The Cabinet Secretary, in turn, has approached the ministry of sports, which has written to the Games Organising Committee to 'ensure no records of the Office of the OC be moved outside its current premise till the audit is complete'.
"We were concerned. Since any damage to the papers would hamper our audit, we wrote the letter," said an official who is part of the audit team but didn't want to be named.
The day after the closing ceremony, the Prime Minister's Office had asked the OC to make sure all documents were kept safe.
Following this, a 'strong room' was created on the first floor of the OC's office under a vigilance officer.
A top functionary in the OC said CAG's fears were not unfounded. Three important files relating to the Games were missing.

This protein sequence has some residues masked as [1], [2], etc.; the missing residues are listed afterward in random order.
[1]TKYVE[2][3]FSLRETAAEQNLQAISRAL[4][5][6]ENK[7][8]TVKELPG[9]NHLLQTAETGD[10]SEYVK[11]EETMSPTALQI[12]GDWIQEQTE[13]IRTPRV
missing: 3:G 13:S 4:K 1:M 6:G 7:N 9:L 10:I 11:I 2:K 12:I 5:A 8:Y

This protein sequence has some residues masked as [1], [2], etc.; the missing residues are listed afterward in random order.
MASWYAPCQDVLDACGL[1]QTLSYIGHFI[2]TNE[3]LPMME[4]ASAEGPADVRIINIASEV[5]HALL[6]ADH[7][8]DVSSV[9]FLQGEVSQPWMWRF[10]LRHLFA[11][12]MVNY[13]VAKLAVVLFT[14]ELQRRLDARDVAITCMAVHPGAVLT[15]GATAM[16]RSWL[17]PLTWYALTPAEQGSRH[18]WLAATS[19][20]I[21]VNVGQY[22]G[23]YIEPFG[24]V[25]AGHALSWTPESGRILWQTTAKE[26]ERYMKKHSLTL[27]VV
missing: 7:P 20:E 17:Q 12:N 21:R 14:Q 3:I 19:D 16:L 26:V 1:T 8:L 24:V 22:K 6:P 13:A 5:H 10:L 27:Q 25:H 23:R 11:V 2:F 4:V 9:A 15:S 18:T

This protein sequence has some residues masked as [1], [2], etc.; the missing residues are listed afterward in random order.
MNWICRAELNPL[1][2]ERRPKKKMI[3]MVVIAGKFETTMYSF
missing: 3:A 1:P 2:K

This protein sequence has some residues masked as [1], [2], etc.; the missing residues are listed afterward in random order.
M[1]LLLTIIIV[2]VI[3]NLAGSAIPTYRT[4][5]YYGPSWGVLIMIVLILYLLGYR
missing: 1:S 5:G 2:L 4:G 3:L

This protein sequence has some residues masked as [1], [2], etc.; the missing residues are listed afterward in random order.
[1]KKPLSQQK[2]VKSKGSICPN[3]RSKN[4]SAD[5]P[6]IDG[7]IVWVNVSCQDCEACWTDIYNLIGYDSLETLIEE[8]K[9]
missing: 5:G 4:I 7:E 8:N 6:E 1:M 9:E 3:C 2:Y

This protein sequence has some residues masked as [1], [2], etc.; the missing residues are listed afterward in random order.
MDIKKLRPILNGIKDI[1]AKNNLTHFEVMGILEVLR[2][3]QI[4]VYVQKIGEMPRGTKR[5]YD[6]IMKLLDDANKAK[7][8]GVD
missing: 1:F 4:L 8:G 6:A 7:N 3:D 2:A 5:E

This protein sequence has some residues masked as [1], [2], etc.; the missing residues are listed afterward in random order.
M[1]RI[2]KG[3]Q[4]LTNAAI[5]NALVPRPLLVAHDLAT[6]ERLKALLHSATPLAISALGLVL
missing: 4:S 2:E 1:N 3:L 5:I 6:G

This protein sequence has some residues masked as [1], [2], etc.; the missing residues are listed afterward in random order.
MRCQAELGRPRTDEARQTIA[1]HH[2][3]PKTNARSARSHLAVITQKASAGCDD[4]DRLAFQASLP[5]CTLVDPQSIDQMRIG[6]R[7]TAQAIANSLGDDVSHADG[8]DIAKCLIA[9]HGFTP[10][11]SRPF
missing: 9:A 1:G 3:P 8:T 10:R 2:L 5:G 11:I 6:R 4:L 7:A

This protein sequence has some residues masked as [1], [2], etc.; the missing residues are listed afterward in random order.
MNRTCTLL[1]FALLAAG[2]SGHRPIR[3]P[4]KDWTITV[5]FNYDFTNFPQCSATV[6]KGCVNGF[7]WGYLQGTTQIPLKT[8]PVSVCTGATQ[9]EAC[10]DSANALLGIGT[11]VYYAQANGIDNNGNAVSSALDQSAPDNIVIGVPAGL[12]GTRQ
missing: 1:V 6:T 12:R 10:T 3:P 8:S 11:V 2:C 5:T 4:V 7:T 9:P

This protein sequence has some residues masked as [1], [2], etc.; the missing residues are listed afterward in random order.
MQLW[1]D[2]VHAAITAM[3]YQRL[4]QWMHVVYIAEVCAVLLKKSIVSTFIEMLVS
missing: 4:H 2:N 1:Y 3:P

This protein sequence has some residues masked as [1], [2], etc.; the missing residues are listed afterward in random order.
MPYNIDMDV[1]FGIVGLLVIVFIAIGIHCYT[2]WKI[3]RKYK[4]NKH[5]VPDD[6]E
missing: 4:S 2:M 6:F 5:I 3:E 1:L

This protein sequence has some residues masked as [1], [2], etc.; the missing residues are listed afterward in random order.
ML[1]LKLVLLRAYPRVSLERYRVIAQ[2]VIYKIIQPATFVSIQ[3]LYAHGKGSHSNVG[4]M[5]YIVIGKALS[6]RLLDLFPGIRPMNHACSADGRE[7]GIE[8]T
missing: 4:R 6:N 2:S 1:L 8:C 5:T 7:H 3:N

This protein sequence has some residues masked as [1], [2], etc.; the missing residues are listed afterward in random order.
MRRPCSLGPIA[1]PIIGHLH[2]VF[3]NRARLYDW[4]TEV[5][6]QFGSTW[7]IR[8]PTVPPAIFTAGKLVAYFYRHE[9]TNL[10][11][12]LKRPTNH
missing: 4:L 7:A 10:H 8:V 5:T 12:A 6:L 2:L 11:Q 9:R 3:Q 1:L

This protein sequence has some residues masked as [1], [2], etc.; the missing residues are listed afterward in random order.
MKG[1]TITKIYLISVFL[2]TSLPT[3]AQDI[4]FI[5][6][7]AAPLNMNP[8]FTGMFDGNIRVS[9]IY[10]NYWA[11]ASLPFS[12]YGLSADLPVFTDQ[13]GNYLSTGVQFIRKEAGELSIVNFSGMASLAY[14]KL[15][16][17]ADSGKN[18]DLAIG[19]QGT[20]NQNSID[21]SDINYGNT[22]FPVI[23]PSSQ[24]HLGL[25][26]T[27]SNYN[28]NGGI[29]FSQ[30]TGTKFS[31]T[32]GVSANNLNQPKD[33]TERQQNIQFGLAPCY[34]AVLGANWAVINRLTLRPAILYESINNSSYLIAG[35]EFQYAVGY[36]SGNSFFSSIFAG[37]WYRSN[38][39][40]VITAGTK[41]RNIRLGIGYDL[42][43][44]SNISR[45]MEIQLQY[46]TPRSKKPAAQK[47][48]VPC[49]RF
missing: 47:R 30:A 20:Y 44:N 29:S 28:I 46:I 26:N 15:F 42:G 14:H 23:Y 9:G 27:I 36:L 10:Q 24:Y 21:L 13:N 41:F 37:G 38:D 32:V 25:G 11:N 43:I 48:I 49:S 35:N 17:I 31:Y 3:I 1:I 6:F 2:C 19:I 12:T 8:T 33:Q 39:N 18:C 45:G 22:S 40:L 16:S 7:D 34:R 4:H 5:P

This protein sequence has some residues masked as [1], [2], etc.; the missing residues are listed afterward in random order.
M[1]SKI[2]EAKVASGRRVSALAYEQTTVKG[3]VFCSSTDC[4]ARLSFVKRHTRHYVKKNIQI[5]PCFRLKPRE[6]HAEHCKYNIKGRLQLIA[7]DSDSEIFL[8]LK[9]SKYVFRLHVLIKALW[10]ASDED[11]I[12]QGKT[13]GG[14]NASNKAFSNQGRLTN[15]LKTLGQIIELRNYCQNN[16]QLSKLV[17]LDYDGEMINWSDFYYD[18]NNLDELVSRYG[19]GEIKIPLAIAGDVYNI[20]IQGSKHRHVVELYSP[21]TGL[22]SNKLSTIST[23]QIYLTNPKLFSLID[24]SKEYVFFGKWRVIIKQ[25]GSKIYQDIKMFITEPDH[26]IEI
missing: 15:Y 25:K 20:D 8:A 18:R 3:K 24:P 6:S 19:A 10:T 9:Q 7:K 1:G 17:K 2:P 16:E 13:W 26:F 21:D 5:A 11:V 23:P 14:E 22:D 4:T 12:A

The first relates to the Beijing trip undertaken by OC officials to study how China was conducting the Olympics.
The second is the file on Vijay Kumar Gautam, a Maharashtra-cadre officer
of the Indian Administrative Service, who was the Chief Operating Officer of the OC till December last year.
Gautam is believed to have become close to Suresh Kalmadi when he was the Collector at Pune, Kalmadi's constituency.
The third relates to the Commonwealth Business Club of India, a joint effort of OC and the Federation of India, Chambers of Commerce and Industry for developing deeper economic and trade relationships among Commonwealth countries.
Kalmadi was CBCI's chairman.
CAG officials involved in the audit say they wrote the letter to the Cabinet Secretary after hearing 'rumours' that on the day the Commonwealth Games ended the Delhi Police was asked to relax its security so that a 'bonfire' could be made of some papers.
While CAG has said it would submit the findings by January, the Central Bureau of Investigation, Central Vigilance Commission and the Prime Minister-appointed Shunglu Committee are also investigating the organisation of the Games.